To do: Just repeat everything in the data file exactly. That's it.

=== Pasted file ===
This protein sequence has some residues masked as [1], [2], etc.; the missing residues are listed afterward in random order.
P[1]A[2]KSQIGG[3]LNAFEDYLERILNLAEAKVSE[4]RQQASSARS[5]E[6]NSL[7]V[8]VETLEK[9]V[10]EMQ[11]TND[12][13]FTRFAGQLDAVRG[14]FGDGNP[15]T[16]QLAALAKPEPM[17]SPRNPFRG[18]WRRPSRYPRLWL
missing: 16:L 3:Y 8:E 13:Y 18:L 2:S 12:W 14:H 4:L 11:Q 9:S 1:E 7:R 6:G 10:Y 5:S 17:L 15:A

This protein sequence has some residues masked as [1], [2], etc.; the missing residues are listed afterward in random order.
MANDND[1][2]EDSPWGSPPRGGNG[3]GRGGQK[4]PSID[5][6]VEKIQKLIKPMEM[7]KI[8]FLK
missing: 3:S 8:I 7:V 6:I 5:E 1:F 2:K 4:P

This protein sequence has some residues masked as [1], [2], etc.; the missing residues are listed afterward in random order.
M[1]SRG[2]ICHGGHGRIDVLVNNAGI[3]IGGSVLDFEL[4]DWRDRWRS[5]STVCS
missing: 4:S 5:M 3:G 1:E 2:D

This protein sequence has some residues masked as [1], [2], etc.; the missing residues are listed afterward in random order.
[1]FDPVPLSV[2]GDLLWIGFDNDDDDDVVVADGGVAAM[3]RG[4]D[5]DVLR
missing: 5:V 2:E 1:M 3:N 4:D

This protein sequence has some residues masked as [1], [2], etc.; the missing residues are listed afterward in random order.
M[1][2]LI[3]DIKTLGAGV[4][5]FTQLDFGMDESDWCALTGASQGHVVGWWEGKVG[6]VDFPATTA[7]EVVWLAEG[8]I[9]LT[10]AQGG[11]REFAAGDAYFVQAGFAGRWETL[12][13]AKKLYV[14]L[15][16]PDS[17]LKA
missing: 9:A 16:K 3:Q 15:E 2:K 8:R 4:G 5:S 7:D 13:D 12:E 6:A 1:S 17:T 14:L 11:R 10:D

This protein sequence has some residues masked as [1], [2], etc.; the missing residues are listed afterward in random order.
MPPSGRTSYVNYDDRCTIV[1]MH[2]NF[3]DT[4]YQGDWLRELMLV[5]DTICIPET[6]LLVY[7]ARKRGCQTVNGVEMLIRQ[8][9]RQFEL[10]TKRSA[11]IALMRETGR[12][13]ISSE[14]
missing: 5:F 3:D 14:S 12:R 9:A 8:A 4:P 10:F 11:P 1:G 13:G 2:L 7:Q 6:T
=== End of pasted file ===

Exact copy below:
This protein sequence has some residues masked as [1], [2], etc.; the missing residues are listed afterward in random order.
P[1]A[2]KSQIGG[3]LNAFEDYLERILNLAEAKVSE[4]RQQASSARS[5]E[6]NSL[7]V[8]VETLEK[9]V[10]EMQ[11]TND[12][13]FTRFAGQLDAVRG[14]FGDGNP[15]T[16]QLAALAKPEPM[17]SPRNPFRG[18]WRRPSRYPRLWL
missing: 16:L 3:Y 8:E 13:Y 18:L 2:S 12:W 14:H 4:L 11:Q 9:S 1:E 7:R 6:G 10:Y 5:S 17:L 15:A

This protein sequence has some residues masked as [1], [2], etc.; the missing residues are listed afterward in random order.
MANDND[1][2]EDSPWGSPPRGGNG[3]GRGGQK[4]PSID[5][6]VEKIQKLIKPMEM[7]KI[8]FLK
missing: 3:S 8:I 7:V 6:I 5:E 1:F 2:K 4:P

This protein sequence has some residues masked as [1], [2], etc.; the missing residues are listed afterward in random order.
M[1]SRG[2]ICHGGHGRIDVLVNNAGI[3]IGGSVLDFEL[4]DWRDRWRS[5]STVCS
missing: 4:S 5:M 3:G 1:E 2:D

This protein sequence has some residues masked as [1], [2], etc.; the missing residues are listed afterward in random order.
[1]FDPVPLSV[2]GDLLWIGFDNDDDDDVVVADGGVAAM[3]RG[4]D[5]DVLR
missing: 5:V 2:E 1:M 3:N 4:D

This protein sequence has some residues masked as [1], [2], etc.; the missing residues are listed afterward in random order.
M[1][2]LI[3]DIKTLGAGV[4][5]FTQLDFGMDESDWCALTGASQGHVVGWWEGKVG[6]VDFPATTA[7]EVVWLAEG[8]I[9]LT[10]AQGG[11]REFAAGDAYFVQAGFAGRWETL[12][13]AKKLYV[14]L[15][16]PDS[17]LKA
missing: 9:A 16:K 3:Q 15:E 2:K 8:R 4:G 5:S 7:D 13:D 12:E 6:A 1:S 17:T 14:L 11:R 10:D

This protein sequence has some residues masked as [1], [2], etc.; the missing residues are listed afterward in random order.
MPPSGRTSYVNYDDRCTIV[1]MH[2]NF[3]DT[4]YQGDWLRELMLV[5]DTICIPET[6]LLVY[7]ARKRGCQTVNGVEMLIRQ[8][9]RQFEL[10]TKRSA[11]IALMRETGR[12][13]ISSE[14]
missing: 5:F 3:D 14:S 12:R 9:A 8:A 4:P 10:F 11:P 1:G 13:G 2:L 7:Q 6:T